The careers of Henry Nehling and his son Arlo, pictured together at a 1927 botany conference at Cornell University, epitomize the academic and applied sides of biology. Henry Nehrling (1853-1929) had begun his scientific career as an ornithologist, and became one of the founders of the American Ornithological Society in 1883. By the end of his career, he was one of the most celebrated horticulturists in the United States, and had established major gardening operations in Florida. Nehrling collected hundreds of plants around the world, which found their way into American gardens, and hybridized over 1700 varieties of caladiums. In 1928, noted botanist David Grandison Fairchild (1869-1954), representing the Council of the American Genetic Association, presented Nehrling with the Frank N. Meyer Memorial Medal for his distinguished field work and explorations for the U.S. Department of Agriculture's Office of Foreign Plant and Seed Introduction. It was fitting that the award was given at the annual convention of the Florida Federation of Garden Clubs. Henry's son Arno Herbert Nehrling (1886-1974) eventually left his academic post as Professor of Floriculture at Cornell University, and became director of exhibits at the Massachusetts Horticultural Society. Upon his death, the Boston Globe celebrated Arno as "Mr. Flower Show," for the wildly successful spring exhibitions he had managed for over 30 years.
The Cook family had a similarly linked scientific heritage. As a U.S. Department of Agriculture botanist, Orator Fuller Cook, Jr. (1867-1949) also participated in the great plant collecting activities of the early twentieth century. Cook traveled throughout the world to find new plant species, primarily cotton, rubber, and palms. His wife, Alice Carter Cook (1868-1943), whom Orator had met during their college years at Syracuse University, received the first Ph.D. in botany granted to any woman in the United States in 1888. Alice taught for a few years, went on to earn a second degree in botany at Cornell in 1892, and married Orator the following year. Their son, Robert Carter Cook (1898-1991), followed a less traditional path, with little formal schooling until he attended George Washington University (without graduating). Robert's reputation in the field of genetics grew during the 1920s. In 1922 he was appointed editor of the Journal of Heredity and executive officer of the American Genetic Association; in 1932, he became head of the Population Reference Bureau in Washington and maintained that association for thirty more years.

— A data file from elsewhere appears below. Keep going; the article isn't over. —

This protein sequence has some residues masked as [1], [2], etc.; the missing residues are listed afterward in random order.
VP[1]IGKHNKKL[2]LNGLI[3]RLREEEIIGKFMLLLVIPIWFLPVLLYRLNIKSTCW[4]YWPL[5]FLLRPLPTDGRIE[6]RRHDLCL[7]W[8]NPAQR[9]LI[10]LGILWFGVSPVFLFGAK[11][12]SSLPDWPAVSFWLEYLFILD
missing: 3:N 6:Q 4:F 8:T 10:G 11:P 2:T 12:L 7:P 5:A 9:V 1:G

Although only two Nobel laureates to date have been mother and daughter (physicist Marie Curie won the prize twice and her daughter, Irène Joliot-Curie, received her own award in 1935), the British physicists William Henry Bragg (1862-1942) and William Lawrence Bragg (1890-1971) were only the first of several father-son Nobel recipients. In 1915, the Braggs jointly received the Nobel prize for their work in x-ray crystallography at the University of Cambridge. William Henry Bragg was knighted in 1920 and became Director of the Royal Institution in 1923. William Lawrence Bragg had been a Fellow at Trinity College, Cambridge, when the award-winning research was done and, after several decades at other institutions, he returned to the university in 1938 to become director of the Cavendish Laboratory. William Laurence Bragg was knighted in 1941, and succeeded his father as head of the Royal Institution, serving in that role from 1954 to 1971.
- "A Father, as Son, and a Nobel Prize," by Hillary Brady, The Bigger Picture, Smithsonian Institution Archives
- The Kampong, botanical garden on site of winter home of David Grandison Fairchild, website
- Fairchild Tropical Botanic Garden, website
- Nehrling Gardens, website
- Guide to the Orator F. Cook Papers 1889-1898, University of Chicago Library
- Nobel Prize in Physics FAQs, The Nobel Prize website